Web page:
My rating: 2 of 5 stars
Attorney Diz Hardy’s inexperienced partner, Amy Wu, tackles her first murder case, even though she believes her client, high school student Andrew Barlett, to be guilty as charged. Someone has shot Andrew’s girlfriend, Amy, and the drama teacher, Mr. Mooney, during play rehearsals at his home. The police believe they have Andrew dead to rights, especially because he’s been toting a gun to school and is known to be jealous of their relationship. He’s also been caught out in some pretty blatant lies. When Wu’s strategy, to plead guilty to keep Andrew within the juvenile tier of justice, backfires badly, Diz steps in as second chair. While Andrew is in custody, someone else begins shooting victims with legal connections all around the city.
As a courtroom drama, this novel is slow-moving, falling somewhat flat, and he personalities of Hardy and Glitsky are rather blunted this time around. On the other hand, Lescroart does a great job at presenting a thought-provoking array of ethical issues as they pertain to the responsibilities of the defense attorney. Amy commits some serious errors, which cause Diz to second guess some of the professional choices he has made in the emotional wake of the murder of one of his closest friends (see The First Law. Ms Wu is definitely in need of a refresher course in ethics, as she blithely skirts perilously close to the ethical boundaries. There are also some interesting glimpses into the workings of the juvenile courts, and the factors that are considered in determining whether a teen defendant should or should not be tried as an adult.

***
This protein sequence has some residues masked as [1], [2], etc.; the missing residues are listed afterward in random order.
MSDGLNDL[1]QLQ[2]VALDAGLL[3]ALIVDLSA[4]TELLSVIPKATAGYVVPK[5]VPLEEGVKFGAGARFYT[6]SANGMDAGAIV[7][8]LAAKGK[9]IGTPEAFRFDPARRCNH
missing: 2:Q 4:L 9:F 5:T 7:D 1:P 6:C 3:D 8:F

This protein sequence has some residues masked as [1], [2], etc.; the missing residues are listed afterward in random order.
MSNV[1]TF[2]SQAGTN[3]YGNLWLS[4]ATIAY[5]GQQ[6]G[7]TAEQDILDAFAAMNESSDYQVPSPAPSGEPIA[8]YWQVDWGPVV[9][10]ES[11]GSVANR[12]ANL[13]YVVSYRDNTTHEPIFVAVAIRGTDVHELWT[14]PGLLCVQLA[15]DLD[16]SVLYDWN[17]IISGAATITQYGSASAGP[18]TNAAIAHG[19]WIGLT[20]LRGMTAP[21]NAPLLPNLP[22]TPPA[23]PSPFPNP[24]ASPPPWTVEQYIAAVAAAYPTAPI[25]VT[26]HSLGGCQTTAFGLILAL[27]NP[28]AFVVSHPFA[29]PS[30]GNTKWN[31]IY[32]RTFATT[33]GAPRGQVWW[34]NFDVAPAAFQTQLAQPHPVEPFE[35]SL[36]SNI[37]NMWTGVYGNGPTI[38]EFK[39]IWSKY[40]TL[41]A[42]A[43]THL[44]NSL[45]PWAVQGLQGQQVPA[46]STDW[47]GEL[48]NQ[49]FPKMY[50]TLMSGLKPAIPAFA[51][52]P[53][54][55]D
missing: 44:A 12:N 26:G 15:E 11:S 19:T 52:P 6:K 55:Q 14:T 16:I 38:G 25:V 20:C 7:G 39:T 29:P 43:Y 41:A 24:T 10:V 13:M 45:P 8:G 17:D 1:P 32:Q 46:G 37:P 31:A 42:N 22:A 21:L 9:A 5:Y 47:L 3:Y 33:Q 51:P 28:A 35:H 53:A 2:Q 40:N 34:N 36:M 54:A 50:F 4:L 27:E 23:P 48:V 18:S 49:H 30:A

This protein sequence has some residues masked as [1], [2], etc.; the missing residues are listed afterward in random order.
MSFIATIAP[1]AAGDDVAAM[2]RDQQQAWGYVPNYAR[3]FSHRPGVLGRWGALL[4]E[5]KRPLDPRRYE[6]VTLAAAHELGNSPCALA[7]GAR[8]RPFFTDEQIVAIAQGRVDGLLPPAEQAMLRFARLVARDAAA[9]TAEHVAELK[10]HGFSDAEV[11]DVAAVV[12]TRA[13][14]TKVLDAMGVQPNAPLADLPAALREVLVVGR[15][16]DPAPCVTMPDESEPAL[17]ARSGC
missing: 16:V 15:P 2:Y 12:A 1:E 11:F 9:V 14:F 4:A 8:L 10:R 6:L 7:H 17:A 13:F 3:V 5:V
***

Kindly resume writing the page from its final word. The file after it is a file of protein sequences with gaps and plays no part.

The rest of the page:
Wonder if Lescroart is doing an Evanovich with his titles, inserting “first”, “second”, etc into the series.